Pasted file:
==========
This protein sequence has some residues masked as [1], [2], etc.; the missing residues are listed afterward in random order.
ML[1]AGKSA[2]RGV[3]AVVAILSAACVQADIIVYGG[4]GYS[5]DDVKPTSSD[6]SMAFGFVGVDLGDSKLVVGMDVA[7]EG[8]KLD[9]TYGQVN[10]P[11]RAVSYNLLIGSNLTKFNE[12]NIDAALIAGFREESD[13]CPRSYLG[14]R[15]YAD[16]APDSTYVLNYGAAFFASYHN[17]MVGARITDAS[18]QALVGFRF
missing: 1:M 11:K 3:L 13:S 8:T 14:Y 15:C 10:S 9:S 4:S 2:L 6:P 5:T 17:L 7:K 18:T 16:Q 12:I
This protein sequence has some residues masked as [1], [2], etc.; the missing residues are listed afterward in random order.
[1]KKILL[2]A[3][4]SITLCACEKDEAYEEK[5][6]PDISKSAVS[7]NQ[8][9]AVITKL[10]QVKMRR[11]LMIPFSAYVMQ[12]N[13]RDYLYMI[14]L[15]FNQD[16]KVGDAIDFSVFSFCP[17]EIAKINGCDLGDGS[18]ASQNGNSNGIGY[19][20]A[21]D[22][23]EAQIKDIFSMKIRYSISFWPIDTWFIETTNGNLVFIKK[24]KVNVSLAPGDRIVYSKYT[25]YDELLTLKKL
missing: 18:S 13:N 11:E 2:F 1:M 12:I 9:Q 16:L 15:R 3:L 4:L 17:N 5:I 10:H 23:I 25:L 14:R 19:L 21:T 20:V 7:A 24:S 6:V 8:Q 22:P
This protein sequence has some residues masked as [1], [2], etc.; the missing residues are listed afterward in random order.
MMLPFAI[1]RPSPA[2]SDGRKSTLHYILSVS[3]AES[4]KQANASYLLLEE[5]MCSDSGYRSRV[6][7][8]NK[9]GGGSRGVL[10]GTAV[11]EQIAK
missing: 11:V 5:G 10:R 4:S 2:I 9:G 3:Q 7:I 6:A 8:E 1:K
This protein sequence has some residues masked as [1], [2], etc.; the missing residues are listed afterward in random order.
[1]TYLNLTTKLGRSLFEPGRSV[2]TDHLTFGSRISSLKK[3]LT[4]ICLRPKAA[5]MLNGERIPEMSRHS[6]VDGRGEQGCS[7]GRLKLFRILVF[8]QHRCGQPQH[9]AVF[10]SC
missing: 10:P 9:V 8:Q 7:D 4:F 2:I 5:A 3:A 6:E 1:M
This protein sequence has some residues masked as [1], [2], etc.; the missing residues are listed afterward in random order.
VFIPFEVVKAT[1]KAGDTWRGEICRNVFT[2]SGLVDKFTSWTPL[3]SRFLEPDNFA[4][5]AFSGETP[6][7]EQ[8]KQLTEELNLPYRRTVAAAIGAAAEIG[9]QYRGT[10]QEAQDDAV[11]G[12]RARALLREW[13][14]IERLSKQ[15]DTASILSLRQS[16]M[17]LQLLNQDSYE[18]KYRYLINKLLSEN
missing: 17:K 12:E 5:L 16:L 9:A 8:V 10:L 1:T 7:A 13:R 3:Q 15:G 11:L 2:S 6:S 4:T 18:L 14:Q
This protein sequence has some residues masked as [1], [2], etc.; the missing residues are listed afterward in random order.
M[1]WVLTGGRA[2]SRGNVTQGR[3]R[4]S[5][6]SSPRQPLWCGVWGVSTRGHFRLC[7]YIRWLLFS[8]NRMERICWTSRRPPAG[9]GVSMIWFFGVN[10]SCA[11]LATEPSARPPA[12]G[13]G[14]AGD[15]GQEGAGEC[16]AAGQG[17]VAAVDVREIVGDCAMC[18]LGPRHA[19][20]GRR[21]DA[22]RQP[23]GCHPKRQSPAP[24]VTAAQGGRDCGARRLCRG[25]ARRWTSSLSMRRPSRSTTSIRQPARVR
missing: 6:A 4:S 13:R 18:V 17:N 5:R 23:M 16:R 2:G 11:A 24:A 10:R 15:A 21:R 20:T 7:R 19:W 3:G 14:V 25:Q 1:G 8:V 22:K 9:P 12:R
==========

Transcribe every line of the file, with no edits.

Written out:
This protein sequence has some residues masked as [1], [2], etc.; the missing residues are listed afterward in random order.
ML[1]AGKSA[2]RGV[3]AVVAILSAACVQADIIVYGG[4]GYS[5]DDVKPTSSD[6]SMAFGFVGVDLGDSKLVVGMDVA[7]EG[8]KLD[9]TYGQVN[10]P[11]RAVSYNLLIGSNLTKFNE[12]NIDAALIAGFREESD[13]CPRSYLG[14]R[15]YAD[16]APDSTYVLNYGAAFFASYHN[17]MVGARITDAS[18]QALVGFRF
missing: 1:M 11:K 3:L 13:S 8:T 14:Y 15:C 10:S 9:S 4:S 2:L 6:P 5:T 17:L 7:K 18:T 16:Q 12:I
This protein sequence has some residues masked as [1], [2], etc.; the missing residues are listed afterward in random order.
[1]KKILL[2]A[3][4]SITLCACEKDEAYEEK[5][6]PDISKSAVS[7]NQ[8][9]AVITKL[10]QVKMRR[11]LMIPFSAYVMQ[12]N[13]RDYLYMI[14]L[15]FNQD[16]KVGDAIDFSVFSFCP[17]EIAKINGCDLGDGS[18]ASQNGNSNGIGY[19][20]A[21]D[22][23]EAQIKDIFSMKIRYSISFWPIDTWFIETTNGNLVFIKK[24]KVNVSLAPGDRIVYSKYT[25]YDELLTLKKL
missing: 18:S 13:N 11:E 2:F 1:M 12:I 9:Q 16:L 15:R 3:L 4:L 17:N 5:I 10:H 23:I 25:L 14:R 19:L 21:T 20:V 7:A 24:S 6:V 8:Q 22:P
This protein sequence has some residues masked as [1], [2], etc.; the missing residues are listed afterward in random order.
MMLPFAI[1]RPSPA[2]SDGRKSTLHYILSVS[3]AES[4]KQANASYLLLEE[5]MCSDSGYRSRV[6][7][8]NK[9]GGGSRGVL[10]GTAV[11]EQIAK
missing: 11:V 5:G 10:R 4:S 2:I 9:G 3:Q 7:I 6:A 8:E 1:K
This protein sequence has some residues masked as [1], [2], etc.; the missing residues are listed afterward in random order.
[1]TYLNLTTKLGRSLFEPGRSV[2]TDHLTFGSRISSLKK[3]LT[4]ICLRPKAA[5]MLNGERIPEMSRHS[6]VDGRGEQGCS[7]GRLKLFRILVF[8]QHRCGQPQH[9]AVF[10]SC
missing: 10:P 9:V 8:Q 7:D 4:F 2:I 5:A 3:A 6:E 1:M
This protein sequence has some residues masked as [1], [2], etc.; the missing residues are listed afterward in random order.
VFIPFEVVKAT[1]KAGDTWRGEICRNVFT[2]SGLVDKFTSWTPL[3]SRFLEPDNFA[4][5]AFSGETP[6][7]EQ[8]KQLTEELNLPYRRTVAAAIGAAAEIG[9]QYRGT[10]QEAQDDAV[11]G[12]RARALLREW[13][14]IERLSKQ[15]DTASILSLRQS[16]M[17]LQLLNQDSYE[18]KYRYLINKLLSEN
missing: 17:K 12:E 5:L 16:L 9:A 8:V 10:L 1:T 7:A 13:R 3:Q 15:G 11:L 2:S 6:S 4:T 18:L 14:Q
This protein sequence has some residues masked as [1], [2], etc.; the missing residues are listed afterward in random order.
M[1]WVLTGGRA[2]SRGNVTQGR[3]R[4]S[5][6]SSPRQPLWCGVWGVSTRGHFRLC[7]YIRWLLFS[8]NRMERICWTSRRPPAG[9]GVSMIWFFGVN[10]SCA[11]LATEPSARPPA[12]G[13]G[14]AGD[15]GQEGAGEC[16]AAGQG[17]VAAVDVREIVGDCAMC[18]LGPRHA[19][20]GRR[21]DA[22]RQP[23]GCHPKRQSPAP[24]VTAAQGGRDCGARRLCRG[25]ARRWTSSLSMRRPSRSTTSIRQPARVR
missing: 6:A 4:S 13:R 18:V 17:N 5:R 23:M 16:R 2:G 11:A 24:A 10:R 15:A 21:R 20:T 7:R 19:W 3:G 14:V 25:Q 1:G 8:V 22:K 9:P 12:R